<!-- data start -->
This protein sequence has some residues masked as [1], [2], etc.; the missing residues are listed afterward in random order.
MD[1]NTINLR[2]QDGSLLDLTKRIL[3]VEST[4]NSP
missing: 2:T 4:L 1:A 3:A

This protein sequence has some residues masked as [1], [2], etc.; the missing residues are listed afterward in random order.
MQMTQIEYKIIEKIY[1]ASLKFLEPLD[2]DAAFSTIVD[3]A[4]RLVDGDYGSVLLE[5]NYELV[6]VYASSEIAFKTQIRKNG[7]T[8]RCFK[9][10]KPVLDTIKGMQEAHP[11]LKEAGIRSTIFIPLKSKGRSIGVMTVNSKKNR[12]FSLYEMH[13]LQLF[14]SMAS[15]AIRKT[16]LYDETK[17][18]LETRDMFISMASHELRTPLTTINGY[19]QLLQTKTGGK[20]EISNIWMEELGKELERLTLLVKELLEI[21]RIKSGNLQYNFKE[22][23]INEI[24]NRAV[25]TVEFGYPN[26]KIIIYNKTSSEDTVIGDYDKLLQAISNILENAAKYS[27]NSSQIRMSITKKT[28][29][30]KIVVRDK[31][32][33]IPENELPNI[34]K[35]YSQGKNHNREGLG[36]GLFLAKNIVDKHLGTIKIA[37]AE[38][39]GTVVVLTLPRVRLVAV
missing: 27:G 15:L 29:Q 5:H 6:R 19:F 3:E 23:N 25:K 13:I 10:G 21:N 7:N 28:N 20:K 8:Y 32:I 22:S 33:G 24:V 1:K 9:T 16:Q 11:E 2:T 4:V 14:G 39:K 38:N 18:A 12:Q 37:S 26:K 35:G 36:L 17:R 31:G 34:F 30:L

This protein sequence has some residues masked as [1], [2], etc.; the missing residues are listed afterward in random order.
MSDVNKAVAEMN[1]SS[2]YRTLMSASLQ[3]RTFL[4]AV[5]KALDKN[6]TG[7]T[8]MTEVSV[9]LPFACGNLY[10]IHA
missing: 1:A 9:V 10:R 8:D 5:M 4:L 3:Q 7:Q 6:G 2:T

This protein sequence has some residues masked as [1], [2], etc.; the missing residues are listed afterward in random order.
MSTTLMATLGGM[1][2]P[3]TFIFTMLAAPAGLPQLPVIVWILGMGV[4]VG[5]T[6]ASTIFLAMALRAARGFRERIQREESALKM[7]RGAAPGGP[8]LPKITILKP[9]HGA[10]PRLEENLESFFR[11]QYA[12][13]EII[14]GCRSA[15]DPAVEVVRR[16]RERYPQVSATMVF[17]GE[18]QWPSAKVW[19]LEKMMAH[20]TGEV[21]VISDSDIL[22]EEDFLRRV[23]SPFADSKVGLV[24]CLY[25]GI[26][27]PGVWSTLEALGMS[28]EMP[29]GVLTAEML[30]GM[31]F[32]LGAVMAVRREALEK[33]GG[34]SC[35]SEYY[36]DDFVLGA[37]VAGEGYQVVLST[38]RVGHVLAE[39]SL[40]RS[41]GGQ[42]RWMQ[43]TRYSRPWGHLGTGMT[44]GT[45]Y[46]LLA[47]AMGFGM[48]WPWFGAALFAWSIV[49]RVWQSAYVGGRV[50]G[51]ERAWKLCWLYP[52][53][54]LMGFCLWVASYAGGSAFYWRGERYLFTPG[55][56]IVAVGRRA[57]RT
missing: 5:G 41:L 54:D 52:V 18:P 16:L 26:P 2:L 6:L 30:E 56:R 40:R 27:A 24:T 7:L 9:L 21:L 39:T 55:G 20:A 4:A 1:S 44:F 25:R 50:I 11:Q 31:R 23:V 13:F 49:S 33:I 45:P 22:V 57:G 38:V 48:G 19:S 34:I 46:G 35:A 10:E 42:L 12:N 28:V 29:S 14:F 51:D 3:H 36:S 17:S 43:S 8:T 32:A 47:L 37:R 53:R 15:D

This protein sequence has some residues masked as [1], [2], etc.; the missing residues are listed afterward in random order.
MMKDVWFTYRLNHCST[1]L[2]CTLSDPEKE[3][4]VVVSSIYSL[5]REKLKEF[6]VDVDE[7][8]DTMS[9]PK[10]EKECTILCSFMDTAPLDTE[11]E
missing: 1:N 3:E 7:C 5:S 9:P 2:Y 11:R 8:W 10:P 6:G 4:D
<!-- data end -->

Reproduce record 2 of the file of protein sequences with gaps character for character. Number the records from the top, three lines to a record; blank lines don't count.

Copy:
This protein sequence has some residues masked as [1], [2], etc.; the missing residues are listed afterward in random order.
MQMTQIEYKIIEKIY[1]ASLKFLEPLD[2]DAAFSTIVD[3]A[4]RLVDGDYGSVLLE[5]NYELV[6]VYASSEIAFKTQIRKNG[7]T[8]RCFK[9][10]KPVLDTIKGMQEAHP[11]LKEAGIRSTIFIPLKSKGRSIGVMTVNSKKNR[12]FSLYEMH[13]LQLF[14]SMAS[15]AIRKT[16]LYDETK[17][18]LETRDMFISMASHELRTPLTTINGY[19]QLLQTKTGGK[20]EISNIWMEELGKELERLTLLVKELLEI[21]RIKSGNLQYNFKE[22][23]INEI[24]NRAV[25]TVEFGYPN[26]KIIIYNKTSSEDTVIGDYDKLLQAISNILENAAKYS[27]NSSQIRMSITKKT[28][29][30]KIVVRDK[31][32][33]IPENELPNI[34]K[35]YSQGKNHNREGLG[36]GLFLAKNIVDKHLGTIKIA[37]AE[38][39]GTVVVLTLPRVRLVAV
missing: 27:G 15:L 29:Q 5:H 6:R 19:F 3:E 23:N 25:K 13:I 10:G 21:N 7:N 28:N 20:K 8:Y 32:I 22:S 33:G 24:V 1:K 9:T 16:Q 11:E 2:T 4:V 14:G 39:K 38:N 18:A 12:Q 37:S 26:K 35:G 36:L 17:R 31:G 34:F 30:L